What size should I make my replica of Sting?

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bookface

Sr Member
RPF PREMIUM MEMBER
I've been working towards making a damascus steel version of Sting as I think it would fit in quite nicely with the elven aesthetic. My previous couple of weekends have been just building the layer count on the billet, but today I got to do the rough forging to shape, and it turns out I allowed more steel than I needed for it. I had planned to make it as an 'in universe' build, i.e. it would be the size of the dagger in a human hand, not the scaled up version that was used for Elijah Wood. However, forging it out has left it far bigger than I needed.

So, suggestions taken, what should I do? Should I just cut it down and make the smaller one anyway, or should I try and stretch it a little further to make the scaled up size dagger?

I'm sure people are curious how I got to this point, so photos below.

I didn't start taking pics right at the start, so these blocks are all 35 layers of steel already forge welded and drawn down to about 12mm thick.

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Tack welded together for the next forge weld, 35 layers x 5 brings us to 175 layers. Then forged down to about 12mm thick again. The bar's about 24" long.

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Once that was forged down, I cut it into 4 again, and at this point I wanted to see how it was looking, so one of the pieces has been dipped in ferric chloride to etch it lightly and reveal the patter. It's not that dramatic as it's still relatively thick for only 175 layers. The more it gets compressed, the more layers will appear at the surface.

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Again, tack welded and into the forge. Stacking the 4 pieces beings us to 700 layers.

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Here's the billet. Part of this will be used to make some kitchen knives and you can see where I've marked in chalk how much I think I'll need for the tang (at the right), and then the blade. I was wildly out on how much I needed for the blade.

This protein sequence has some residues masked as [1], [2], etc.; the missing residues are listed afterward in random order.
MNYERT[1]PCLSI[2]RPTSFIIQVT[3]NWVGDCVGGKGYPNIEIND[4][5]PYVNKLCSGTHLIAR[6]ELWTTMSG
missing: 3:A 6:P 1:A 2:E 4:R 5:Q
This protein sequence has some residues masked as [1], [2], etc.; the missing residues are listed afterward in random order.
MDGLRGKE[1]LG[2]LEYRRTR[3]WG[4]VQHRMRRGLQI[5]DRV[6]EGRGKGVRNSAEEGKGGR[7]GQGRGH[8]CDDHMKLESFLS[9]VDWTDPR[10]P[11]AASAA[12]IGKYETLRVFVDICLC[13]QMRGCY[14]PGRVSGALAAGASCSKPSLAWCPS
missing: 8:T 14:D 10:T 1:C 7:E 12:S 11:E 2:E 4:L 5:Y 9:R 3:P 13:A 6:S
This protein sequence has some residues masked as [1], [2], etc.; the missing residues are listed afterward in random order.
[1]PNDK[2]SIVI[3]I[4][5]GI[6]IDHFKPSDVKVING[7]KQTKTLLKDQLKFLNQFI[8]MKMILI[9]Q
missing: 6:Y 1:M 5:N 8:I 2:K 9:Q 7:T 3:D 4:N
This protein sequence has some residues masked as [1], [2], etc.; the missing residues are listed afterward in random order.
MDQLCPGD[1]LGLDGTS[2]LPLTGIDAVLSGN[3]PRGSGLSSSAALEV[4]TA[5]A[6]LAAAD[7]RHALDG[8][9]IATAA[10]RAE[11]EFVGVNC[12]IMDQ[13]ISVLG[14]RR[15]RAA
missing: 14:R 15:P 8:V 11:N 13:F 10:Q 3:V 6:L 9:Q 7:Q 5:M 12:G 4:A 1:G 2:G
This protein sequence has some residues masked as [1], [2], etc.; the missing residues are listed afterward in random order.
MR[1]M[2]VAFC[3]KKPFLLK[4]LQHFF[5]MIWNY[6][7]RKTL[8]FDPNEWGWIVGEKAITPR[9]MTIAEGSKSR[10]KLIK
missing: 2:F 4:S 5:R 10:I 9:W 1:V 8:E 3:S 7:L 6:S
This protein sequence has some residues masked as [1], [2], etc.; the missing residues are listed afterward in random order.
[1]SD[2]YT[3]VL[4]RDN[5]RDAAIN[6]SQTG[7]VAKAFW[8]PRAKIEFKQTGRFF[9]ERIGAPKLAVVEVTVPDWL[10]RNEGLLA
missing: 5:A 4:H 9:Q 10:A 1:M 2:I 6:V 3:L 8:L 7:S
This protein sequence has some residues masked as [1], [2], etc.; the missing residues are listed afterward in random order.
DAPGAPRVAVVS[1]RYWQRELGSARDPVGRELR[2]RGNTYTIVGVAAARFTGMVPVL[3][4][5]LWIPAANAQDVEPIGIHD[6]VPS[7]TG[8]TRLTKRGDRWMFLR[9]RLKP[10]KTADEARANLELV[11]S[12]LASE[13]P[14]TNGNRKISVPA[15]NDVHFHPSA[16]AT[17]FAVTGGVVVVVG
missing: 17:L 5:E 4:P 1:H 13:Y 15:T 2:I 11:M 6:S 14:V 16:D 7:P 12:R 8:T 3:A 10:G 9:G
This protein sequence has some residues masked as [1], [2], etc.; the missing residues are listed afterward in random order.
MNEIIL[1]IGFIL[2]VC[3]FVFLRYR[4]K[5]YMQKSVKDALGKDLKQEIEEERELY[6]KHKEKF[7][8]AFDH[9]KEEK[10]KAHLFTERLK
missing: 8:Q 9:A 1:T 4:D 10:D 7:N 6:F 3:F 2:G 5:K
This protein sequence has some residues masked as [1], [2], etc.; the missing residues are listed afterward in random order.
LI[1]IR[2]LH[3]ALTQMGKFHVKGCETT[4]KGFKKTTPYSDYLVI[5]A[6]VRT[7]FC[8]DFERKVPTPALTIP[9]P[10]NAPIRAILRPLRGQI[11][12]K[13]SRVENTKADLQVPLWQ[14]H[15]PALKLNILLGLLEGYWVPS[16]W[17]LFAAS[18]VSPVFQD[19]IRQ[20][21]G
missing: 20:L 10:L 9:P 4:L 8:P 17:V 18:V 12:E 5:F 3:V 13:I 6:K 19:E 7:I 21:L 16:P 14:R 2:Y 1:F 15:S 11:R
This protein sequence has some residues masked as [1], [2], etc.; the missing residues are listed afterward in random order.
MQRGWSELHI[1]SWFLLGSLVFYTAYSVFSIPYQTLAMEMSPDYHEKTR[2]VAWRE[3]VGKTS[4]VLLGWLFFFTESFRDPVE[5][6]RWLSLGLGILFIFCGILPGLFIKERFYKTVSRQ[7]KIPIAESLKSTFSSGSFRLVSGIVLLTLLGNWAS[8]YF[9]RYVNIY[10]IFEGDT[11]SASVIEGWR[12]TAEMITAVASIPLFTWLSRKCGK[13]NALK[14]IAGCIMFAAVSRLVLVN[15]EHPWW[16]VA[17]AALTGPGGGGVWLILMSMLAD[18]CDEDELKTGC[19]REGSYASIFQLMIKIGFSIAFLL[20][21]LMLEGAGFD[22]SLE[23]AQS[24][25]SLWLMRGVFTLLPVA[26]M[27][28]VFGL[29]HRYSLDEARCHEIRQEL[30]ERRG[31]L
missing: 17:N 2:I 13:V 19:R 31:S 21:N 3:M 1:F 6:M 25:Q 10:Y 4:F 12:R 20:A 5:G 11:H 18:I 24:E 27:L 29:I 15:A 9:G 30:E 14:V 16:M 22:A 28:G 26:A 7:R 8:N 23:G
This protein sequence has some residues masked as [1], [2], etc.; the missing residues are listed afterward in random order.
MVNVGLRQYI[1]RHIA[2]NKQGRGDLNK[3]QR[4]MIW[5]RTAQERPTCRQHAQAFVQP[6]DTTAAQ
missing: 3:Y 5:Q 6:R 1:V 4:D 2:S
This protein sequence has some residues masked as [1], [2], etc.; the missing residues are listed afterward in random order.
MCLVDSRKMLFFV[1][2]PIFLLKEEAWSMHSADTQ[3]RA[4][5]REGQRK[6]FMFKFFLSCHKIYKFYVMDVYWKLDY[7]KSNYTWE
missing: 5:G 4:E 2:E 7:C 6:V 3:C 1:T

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And next to my cardboard cutout guide.

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And here's where we are. I haven't started forging in any bevels yet. That's next weekend.

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Bluewinters21

New Member
I just asked my brother who is a diehard Tolkien fan. His opinion is to go hobbit sized, no hesitation. Two opposing opinions, sorry that I could not be of any help. The steel might give you it's opinion too.
 
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ScoobiJohn

Active Member
i bought a replica and it was small sized and i got to admit it felt wrong and to small - from the film we see it in human sized terms - if i was making one i'd go big (not huge but something that could be called a short sword)

on a related subject i've been making a sword from the game destiny and had some trouble engraving the design onto the blade - what method do you plan to use?
 

bookface

Sr Member
RPF PREMIUM MEMBER
when i saw the title i thought you where making the lead singer of the police:D
That most famous of prop replicas :lol:

I’m leaning towards cutting it down to the smaller size now. I’d have to stretch the tang out a little more than I’d like to make the larger one, and I don’t want to sacrifice strength and functionality.

More updates next weekend probably!
 

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bookface

Sr Member
RPF PREMIUM MEMBER
you envisage fighting lots of orcs? :)

actually get it - things should be done right